Favorable Prognosis of Wheat Allergy in Adults
English

J Scibilia, M Rossi Carlo, M Losappio Laura, C Mirone, L Farioli, V Pravettoni, EA Pastorello
2019 Journal of investigational allergology & clinical immunology  
Wheat ingestion can lead to disorders such as IgE-mediated food allergy and wheat-dependent exercise-induced anaphylaxis (WDEIA), both of which are associated with impaired quality of life and significant morbidity. Allergy to wheat is relatively benign in children, although its natural history in adults is still unknown. Objective: We used placebo-controlled challenge to evaluate the natural history of wheat hypersensitivity in atopic patients with adultonset wheat allergy. Methods: We
more » ... Methods: We enrolled 13 patients from an initial cohort of adult patients with IgE-mediated wheat allergy (mean age, 40 years). After diagnosis, the patients observed a wheat-free diet and were followed as outpatients for 5 years to evaluate wheat exposure. Wheat-IgE titers were determined at the end of follow-up, and a second wheat-challenge was performed. Results: Ten out of 13 patients took part in the study. The mean period of wheat avoidance was 4.2 years. Three patients had spontaneously reintroduced wheat before the second evaluation, after a mean (IQR) of 28 (18-36) months, with only mild gastrointestinal discomfort at reintroduction. At the end of follow-up, 9 of the 10 patients were wheat-tolerant. Two patients had a history of WDEIA. We observed a reduction in IgE levels, with median (IQR) IgE falling from 2.77 (0.35-100) kU/L at diagnosis to 0.88 (0.1-20.8) kU/L. The association between IgE and a negative challenge result was not statistically significant. Conclusion: IgE-mediated wheat allergy in adults is benign and represents a temporary break in gastrointestinal tolerance. Future studies may improve our knowledge of wheat allergens, routes of and factors leading to sensitization, and prognostic biomarkers.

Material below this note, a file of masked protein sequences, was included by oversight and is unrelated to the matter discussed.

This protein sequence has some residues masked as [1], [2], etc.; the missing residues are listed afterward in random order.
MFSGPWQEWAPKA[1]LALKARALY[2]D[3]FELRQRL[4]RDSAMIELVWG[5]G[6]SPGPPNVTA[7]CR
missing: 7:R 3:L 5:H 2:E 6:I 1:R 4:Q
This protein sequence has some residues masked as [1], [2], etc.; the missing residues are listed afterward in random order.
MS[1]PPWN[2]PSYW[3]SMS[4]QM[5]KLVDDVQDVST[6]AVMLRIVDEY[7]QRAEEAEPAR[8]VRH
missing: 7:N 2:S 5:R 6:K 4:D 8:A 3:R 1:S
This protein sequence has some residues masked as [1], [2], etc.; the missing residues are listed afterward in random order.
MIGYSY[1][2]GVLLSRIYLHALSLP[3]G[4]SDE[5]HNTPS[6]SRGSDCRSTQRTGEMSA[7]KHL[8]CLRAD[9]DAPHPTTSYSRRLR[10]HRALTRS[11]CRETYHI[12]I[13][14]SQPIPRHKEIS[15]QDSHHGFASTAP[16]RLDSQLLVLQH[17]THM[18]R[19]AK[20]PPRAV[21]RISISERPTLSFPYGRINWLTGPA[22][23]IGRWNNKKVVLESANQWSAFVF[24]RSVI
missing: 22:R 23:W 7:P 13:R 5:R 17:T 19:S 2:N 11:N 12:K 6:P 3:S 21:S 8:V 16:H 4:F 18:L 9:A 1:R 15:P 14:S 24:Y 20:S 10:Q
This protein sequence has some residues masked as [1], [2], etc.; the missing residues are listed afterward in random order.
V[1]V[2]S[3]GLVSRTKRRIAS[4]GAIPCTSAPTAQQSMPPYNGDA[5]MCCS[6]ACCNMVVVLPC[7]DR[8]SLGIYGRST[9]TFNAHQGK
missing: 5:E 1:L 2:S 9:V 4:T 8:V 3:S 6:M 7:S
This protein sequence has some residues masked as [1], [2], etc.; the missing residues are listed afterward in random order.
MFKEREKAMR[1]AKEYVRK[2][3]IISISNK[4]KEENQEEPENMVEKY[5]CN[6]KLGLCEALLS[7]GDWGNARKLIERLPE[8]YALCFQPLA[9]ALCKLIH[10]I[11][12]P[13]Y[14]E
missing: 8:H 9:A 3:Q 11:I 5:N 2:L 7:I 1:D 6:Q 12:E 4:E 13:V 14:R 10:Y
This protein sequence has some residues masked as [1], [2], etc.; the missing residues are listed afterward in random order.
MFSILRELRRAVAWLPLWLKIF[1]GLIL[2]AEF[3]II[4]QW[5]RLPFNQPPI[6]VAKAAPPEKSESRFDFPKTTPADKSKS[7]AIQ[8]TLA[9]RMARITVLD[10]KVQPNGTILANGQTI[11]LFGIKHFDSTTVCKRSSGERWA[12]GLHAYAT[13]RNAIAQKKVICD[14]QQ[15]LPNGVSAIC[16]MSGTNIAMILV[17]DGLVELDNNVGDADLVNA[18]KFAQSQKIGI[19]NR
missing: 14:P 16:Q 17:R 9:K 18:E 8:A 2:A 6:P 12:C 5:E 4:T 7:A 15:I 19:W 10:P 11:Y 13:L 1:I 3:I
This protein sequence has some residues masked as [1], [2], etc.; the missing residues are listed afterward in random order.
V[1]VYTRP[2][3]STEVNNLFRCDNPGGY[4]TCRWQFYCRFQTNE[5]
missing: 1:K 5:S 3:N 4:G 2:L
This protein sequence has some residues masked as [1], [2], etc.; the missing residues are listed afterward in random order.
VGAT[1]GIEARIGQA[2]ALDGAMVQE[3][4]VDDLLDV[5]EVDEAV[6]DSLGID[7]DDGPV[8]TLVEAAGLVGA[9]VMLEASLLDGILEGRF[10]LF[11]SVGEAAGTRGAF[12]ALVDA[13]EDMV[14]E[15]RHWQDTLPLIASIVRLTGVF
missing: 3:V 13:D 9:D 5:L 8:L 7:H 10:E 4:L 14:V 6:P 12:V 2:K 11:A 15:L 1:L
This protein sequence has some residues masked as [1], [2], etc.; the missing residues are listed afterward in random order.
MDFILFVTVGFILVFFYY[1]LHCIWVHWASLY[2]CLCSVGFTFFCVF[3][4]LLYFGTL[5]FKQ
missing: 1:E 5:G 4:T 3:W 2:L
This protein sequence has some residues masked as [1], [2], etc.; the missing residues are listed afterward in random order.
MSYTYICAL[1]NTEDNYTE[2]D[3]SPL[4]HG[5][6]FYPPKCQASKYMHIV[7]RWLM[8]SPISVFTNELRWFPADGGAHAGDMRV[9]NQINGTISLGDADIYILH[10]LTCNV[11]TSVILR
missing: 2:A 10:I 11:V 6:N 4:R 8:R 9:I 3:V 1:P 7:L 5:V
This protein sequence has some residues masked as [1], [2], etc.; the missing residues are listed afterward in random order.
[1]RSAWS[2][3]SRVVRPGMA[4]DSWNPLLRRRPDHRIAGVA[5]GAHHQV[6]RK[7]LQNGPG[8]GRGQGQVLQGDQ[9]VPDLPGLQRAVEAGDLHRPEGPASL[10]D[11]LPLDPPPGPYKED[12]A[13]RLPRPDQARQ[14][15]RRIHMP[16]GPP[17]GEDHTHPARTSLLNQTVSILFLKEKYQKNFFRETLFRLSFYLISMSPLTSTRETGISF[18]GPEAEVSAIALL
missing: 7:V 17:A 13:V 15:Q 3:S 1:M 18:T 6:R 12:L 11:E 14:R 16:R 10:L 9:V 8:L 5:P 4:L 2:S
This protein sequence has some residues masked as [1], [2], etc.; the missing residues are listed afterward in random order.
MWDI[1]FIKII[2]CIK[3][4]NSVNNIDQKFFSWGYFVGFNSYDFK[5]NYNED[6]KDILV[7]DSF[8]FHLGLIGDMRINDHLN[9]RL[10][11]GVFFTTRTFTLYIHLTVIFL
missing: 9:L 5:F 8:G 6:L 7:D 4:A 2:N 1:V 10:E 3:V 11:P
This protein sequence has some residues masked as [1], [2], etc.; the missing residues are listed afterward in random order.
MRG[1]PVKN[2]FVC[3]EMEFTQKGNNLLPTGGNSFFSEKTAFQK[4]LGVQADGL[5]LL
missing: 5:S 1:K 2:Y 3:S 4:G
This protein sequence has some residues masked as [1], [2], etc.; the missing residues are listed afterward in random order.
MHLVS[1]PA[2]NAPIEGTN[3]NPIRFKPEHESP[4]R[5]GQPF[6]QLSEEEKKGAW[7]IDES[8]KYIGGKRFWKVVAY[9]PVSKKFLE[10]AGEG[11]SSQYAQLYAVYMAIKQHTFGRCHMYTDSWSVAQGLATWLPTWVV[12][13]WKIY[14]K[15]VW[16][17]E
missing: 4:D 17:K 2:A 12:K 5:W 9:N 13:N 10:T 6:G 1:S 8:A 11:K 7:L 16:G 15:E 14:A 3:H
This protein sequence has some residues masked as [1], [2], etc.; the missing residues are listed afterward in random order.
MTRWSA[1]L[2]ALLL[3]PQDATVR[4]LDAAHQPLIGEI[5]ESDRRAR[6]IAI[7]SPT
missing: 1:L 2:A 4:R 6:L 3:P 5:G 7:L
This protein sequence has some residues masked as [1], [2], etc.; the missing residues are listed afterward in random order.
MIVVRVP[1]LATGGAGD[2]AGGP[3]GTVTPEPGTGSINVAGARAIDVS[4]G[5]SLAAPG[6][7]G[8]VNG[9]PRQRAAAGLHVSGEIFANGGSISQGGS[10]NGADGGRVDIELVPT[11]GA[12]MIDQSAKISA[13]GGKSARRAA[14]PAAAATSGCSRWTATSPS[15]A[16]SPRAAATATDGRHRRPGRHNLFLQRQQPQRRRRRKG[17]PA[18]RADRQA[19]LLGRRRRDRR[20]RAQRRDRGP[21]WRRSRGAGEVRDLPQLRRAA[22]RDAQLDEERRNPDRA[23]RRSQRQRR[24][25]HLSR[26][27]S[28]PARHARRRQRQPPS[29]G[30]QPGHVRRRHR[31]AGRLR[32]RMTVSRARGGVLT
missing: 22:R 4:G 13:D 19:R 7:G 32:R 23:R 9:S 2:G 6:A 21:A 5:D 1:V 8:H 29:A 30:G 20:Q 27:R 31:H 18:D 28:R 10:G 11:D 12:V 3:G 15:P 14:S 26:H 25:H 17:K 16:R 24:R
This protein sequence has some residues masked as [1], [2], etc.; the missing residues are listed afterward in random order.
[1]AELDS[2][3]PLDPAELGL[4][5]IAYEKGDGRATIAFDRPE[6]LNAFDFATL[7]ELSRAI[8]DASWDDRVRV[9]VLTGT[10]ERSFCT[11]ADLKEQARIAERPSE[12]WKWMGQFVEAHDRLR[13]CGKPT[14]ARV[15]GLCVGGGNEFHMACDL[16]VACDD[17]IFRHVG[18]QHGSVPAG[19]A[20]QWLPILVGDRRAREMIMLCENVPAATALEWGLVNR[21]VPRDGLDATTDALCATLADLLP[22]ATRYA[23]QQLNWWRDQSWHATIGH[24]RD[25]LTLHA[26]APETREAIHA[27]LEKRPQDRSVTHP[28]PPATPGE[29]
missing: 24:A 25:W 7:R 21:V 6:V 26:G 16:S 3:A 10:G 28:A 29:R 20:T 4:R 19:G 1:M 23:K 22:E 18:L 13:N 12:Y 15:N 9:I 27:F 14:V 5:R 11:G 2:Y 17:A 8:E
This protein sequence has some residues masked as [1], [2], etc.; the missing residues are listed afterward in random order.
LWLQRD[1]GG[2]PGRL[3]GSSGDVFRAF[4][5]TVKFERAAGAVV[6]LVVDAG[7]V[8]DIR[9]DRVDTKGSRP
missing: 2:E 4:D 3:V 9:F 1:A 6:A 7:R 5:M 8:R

doi:10.18176/jiaci.0296 pmid:30059012 fatcat:46mh2ggrzrcjhpn5axrzqky22u